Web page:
Bafana have lost seven of their last eight matches, and the critics say this is unacceptable. What are these people smoking? The seven matches lost by Bafana were against superior opposition (Norway are ranked 43rd; Ireland 38th; Serbia 13th, Germany fourth, Spain second – we lost twice to them at the Confederations Cup, including 3-2 after extra time – and Brazil No1.
Yes, there are some important questions that need answering, especially those around Benni McCarthy. But that’s more a Safa issue than a Santana issue, I suspect. Bafana need a classy striker capable of putting the ball in the opponents’ net, and that is something they’ve been missing to date.
But with regards to Santana, he’s got the team playing excellent soccer – he proved that at the Confederations Cup. This may come as a shock to some SA soccer supporters, but Bafana Bafana are not going to win the 2010 World Cup!! Nevertheless, there’s no reason why the team can’t play decent football and do us proud. That is all I ask – to exit the World Cup with our heads held high.
Firing the coach at this stage ain’t gonna help. If you want to sack anyone, let’s start with Raymond Hack and work our way though the Safa head honchos. They are replaceable – Santana won’t be that easy to replace just nine months before kick-off. And who would replace him? Jomo Sono? Don’t make me laugh.
Let’s live and let live, guys (and let’s bring Benni back).
A Pakistani parliamentarian is accusing his team of throwing Champions Trophy matches in South Africa – against Australia and New Zealand.
Personally, I thought you’d have a better case arguing the Australians had tried their level best to lose against Pakistan, losing wickets regularly in what had seemed a regulation run-chase at one point (not that I think the Aussies were trying to lose the match).
Check out the full story here.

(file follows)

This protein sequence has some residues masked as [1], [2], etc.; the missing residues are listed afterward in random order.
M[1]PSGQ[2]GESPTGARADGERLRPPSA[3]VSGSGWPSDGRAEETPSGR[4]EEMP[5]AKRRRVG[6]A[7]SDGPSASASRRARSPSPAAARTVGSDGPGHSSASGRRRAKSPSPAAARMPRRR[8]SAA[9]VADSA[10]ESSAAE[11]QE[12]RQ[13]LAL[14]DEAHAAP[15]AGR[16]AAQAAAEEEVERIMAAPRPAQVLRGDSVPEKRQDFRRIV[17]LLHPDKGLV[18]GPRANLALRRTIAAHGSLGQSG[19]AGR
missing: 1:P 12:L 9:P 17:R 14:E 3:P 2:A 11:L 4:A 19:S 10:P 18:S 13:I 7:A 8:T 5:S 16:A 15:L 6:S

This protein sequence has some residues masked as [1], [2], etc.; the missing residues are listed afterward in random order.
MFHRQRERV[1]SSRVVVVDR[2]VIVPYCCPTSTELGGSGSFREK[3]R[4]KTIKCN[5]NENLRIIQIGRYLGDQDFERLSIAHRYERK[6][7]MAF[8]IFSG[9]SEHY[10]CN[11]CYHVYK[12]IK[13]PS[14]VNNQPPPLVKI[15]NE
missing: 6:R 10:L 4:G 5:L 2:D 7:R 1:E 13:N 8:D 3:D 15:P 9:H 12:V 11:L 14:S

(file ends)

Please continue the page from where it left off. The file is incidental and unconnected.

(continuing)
Brandon Huntley, the former Capetonian who has won asylum in Canada, claims he doesn’t feel safe in South Africa as a white man.
I have no doubt that there are other white South Africans who might agree with Huntley, saying they live in a constant state of fear because of crime. It doesn’t help having had a police minister who, not too long ago, suggested that whingers about crime should leave the country!
I’m a white man and a victim of several crimes, ranging from car break-ins to a hijacking, all by “persons unknown”, as the police dockets say. I never got to look at the gunmen’s faces, because they threatened to shoot me in the head if I did, but I can say with absolute certainty that they were black. They’ve never been brought to book for my hijacking, although I hope they’ve been caught in connection with another crime and are in prison.
Yet it would be presumptuous of me to assume that they targeted me because of my white skin – they were probably far more interested in my Toyota Tazz, which happened to be white by the way. I can’t understand why some white South Africans think that their black compatriots aren’t equally affected by crime.
Today is the fourth anniversary of the murder of former world boxing champion Mzukisi Sikali, stabbed to death by two young vermin for his cellphone in the Uitenhage township of KwaNobuhle. They were both caught and, if I remember correctly, they both denied their guilt in court, although they were both sent to prison for several years.
Sikali was passed his best at the time of his death, but at his peak, he was one of the finest South African boxers I had the pleasure of watching at ringside. He was an artist, his brush his fists and his canvas his opponent’s faces. He was chilling to watch when he executed his trade.
But four years ago, his mother and father had to bury their son. Since 2005 his brothers have lived without their brother, his three children without a father and his mates without a friend. Fans have been without a hero. Boxing champion; victim of crime.
Gone, never forgotten. RIP, Mzukisi.